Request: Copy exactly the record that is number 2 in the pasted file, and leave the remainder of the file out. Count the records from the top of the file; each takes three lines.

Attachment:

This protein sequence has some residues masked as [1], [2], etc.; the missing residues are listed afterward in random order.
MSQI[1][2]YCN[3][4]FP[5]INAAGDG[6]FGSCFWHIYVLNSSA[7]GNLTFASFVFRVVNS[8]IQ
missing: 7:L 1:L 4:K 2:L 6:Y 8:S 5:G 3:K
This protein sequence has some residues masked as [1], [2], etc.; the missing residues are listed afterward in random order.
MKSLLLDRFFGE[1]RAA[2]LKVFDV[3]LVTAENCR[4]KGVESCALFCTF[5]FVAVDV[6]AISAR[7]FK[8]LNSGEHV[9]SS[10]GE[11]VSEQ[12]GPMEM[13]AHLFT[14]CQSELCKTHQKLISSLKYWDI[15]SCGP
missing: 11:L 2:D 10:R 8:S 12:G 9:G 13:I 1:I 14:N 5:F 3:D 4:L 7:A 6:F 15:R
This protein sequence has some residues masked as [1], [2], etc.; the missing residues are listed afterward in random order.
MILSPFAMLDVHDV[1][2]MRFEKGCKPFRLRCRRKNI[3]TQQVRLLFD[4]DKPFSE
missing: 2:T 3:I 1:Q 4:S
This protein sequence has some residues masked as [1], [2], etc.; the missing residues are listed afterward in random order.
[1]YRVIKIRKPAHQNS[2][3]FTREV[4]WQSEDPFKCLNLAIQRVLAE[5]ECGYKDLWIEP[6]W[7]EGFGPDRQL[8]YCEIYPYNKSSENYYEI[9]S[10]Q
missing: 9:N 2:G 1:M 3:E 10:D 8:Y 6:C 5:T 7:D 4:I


This protein sequence has some residues masked as [1], [2], etc.; the missing residues are listed afterward in random order.
MKSLLLDRFFGE[1]RAA[2]LKVFDV[3]LVTAENCR[4]KGVESCALFCTF[5]FVAVDV[6]AISAR[7]FK[8]LNSGEHV[9]SS[10]GE[11]VSEQ[12]GPMEM[13]AHLFT[14]CQSELCKTHQKLISSLKYWDI[15]SCGP
missing: 11:L 2:D 10:R 8:S 12:G 9:G 13:I 1:I 14:N 5:F 3:D 4:L 7:A 6:F 15:R